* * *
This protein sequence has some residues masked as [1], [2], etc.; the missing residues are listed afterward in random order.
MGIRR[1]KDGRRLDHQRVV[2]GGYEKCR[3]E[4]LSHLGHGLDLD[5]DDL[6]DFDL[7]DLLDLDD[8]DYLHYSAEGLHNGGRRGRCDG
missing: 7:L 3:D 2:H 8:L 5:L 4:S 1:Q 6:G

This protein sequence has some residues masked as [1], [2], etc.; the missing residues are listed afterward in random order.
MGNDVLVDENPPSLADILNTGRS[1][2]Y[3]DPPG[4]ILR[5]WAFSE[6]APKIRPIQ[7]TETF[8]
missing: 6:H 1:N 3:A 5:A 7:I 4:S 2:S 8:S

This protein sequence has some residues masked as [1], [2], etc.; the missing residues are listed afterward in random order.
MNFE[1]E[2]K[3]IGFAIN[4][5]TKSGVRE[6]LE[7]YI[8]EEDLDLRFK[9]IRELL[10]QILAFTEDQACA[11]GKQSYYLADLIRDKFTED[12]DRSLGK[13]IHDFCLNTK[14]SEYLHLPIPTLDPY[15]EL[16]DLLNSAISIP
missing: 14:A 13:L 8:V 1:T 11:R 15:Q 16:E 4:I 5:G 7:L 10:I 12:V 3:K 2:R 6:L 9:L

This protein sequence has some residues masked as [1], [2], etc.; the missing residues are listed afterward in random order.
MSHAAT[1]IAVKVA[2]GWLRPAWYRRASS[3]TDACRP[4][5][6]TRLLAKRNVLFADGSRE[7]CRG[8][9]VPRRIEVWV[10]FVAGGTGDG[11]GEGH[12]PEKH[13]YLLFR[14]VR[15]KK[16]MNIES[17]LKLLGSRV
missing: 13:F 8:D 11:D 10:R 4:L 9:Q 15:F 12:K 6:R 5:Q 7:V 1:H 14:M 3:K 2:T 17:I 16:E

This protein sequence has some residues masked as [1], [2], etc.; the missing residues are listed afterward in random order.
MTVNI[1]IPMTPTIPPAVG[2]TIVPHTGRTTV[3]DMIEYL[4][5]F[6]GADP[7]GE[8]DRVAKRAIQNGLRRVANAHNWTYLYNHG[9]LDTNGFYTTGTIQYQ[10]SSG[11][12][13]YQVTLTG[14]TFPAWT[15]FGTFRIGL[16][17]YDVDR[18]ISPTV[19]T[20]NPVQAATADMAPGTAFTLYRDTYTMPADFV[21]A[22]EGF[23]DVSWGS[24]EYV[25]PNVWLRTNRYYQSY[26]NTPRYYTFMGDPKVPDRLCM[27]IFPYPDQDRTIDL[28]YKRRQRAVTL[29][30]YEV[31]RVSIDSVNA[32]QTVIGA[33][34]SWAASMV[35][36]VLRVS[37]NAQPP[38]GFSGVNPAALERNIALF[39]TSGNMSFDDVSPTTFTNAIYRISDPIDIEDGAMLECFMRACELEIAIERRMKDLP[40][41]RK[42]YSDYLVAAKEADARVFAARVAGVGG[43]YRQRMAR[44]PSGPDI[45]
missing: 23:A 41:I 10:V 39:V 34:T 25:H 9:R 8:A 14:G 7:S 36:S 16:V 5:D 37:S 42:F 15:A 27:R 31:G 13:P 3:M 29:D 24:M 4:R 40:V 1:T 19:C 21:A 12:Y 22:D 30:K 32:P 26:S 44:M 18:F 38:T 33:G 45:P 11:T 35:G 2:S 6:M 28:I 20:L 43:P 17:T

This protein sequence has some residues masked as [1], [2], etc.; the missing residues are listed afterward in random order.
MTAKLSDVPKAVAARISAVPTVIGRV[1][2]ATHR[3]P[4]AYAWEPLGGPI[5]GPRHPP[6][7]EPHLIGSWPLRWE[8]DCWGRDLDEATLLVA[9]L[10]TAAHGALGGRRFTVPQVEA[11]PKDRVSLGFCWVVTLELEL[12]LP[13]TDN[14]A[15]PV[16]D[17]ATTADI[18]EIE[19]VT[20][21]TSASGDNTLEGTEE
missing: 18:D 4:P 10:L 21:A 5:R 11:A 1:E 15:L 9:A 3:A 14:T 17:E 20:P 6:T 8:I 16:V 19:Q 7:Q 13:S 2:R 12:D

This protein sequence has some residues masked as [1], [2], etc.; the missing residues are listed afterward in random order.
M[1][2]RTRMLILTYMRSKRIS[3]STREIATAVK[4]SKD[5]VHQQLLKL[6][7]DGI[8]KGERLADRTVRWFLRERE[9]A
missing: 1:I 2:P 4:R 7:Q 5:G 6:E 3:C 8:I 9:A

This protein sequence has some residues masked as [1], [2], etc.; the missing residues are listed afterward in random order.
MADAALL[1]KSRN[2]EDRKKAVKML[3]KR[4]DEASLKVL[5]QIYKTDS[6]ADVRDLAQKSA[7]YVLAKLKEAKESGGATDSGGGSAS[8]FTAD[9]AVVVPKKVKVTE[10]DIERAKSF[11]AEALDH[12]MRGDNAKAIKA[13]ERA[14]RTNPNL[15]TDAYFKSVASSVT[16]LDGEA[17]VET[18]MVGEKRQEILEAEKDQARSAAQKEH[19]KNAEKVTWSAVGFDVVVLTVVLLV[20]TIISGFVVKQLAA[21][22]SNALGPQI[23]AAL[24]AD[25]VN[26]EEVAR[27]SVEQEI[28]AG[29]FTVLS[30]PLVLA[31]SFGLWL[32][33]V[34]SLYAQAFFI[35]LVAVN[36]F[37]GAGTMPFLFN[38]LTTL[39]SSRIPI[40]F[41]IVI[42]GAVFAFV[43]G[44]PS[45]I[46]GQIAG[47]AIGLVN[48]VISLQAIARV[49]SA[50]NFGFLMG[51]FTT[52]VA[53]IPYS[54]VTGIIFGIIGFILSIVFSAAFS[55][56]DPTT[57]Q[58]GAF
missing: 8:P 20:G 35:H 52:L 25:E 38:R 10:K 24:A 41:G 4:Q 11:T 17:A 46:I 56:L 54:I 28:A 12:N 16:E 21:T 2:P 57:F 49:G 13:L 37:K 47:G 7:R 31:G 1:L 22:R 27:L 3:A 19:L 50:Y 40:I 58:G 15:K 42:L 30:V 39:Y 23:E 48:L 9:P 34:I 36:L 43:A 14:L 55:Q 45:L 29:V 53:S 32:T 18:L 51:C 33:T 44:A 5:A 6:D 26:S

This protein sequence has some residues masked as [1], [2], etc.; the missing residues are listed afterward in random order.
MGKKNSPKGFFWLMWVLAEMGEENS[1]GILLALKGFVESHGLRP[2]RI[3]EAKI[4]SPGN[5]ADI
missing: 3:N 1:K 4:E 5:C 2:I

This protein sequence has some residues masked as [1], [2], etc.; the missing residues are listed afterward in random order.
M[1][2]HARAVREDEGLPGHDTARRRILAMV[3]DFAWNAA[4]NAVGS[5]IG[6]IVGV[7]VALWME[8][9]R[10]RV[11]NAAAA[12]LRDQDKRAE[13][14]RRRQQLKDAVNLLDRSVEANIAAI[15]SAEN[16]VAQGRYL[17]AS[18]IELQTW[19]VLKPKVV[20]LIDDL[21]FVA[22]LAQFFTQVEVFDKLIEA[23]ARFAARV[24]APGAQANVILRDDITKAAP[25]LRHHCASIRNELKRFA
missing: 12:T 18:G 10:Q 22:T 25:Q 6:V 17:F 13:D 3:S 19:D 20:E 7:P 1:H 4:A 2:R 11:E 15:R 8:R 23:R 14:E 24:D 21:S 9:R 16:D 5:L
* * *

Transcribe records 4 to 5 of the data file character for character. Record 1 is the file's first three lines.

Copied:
This protein sequence has some residues masked as [1], [2], etc.; the missing residues are listed afterward in random order.
MSHAAT[1]IAVKVA[2]GWLRPAWYRRASS[3]TDACRP[4][5][6]TRLLAKRNVLFADGSRE[7]CRG[8][9]VPRRIEVWV[10]FVAGGTGDG[11]GEGH[12]PEKH[13]YLLFR[14]VR[15]KK[16]MNIES[17]LKLLGSRV
missing: 13:F 8:D 11:D 10:R 4:L 9:Q 15:F 12:K 6:R 5:Q 7:V 1:H 14:M 3:K 2:T 17:I 16:E

This protein sequence has some residues masked as [1], [2], etc.; the missing residues are listed afterward in random order.
MTVNI[1]IPMTPTIPPAVG[2]TIVPHTGRTTV[3]DMIEYL[4][5]F[6]GADP[7]GE[8]DRVAKRAIQNGLRRVANAHNWTYLYNHG[9]LDTNGFYTTGTIQYQ[10]SSG[11][12][13]YQVTLTG[14]TFPAWT[15]FGTFRIGL[16][17]YDVDR[18]ISPTV[19]T[20]NPVQAATADMAPGTAFTLYRDTYTMPADFV[21]A[22]EGF[23]DVSWGS[24]EYV[25]PNVWLRTNRYYQSY[26]NTPRYYTFMGDPKVPDRLCM[27]IFPYPDQDRTIDL[28]YKRRQRAVTL[29][30]YEV[31]RVSIDSVNA[32]QTVIGA[33][34]SWAASMV[35][36]VLRVS[37]NAQPP[38]GFSGVNPAALERNIALF[39]TSGNMSFDDVSPTTFTNAIYRISDPIDIEDGAMLECFMRACELEIAIERRMKDLP[40][41]RK[42]YSDYLVAAKEADARVFAARVAGVGG[43]YRQRMAR[44]PSGPDI[45]
missing: 23:A 41:I 10:V 39:V 34:T 25:H 9:R 8:A 14:G 7:S 36:S 16:V 5:D 37:S 42:F 15:A 27:R 31:G 13:P 3:M 29:D 24:M 4:R 40:V 1:T 19:C 21:A 12:Y 22:D 30:K 32:P 26:S 44:M 18:F 38:T 33:G 45:P 11:T 35:G 2:S 6:M 28:I 20:L 43:P 17:T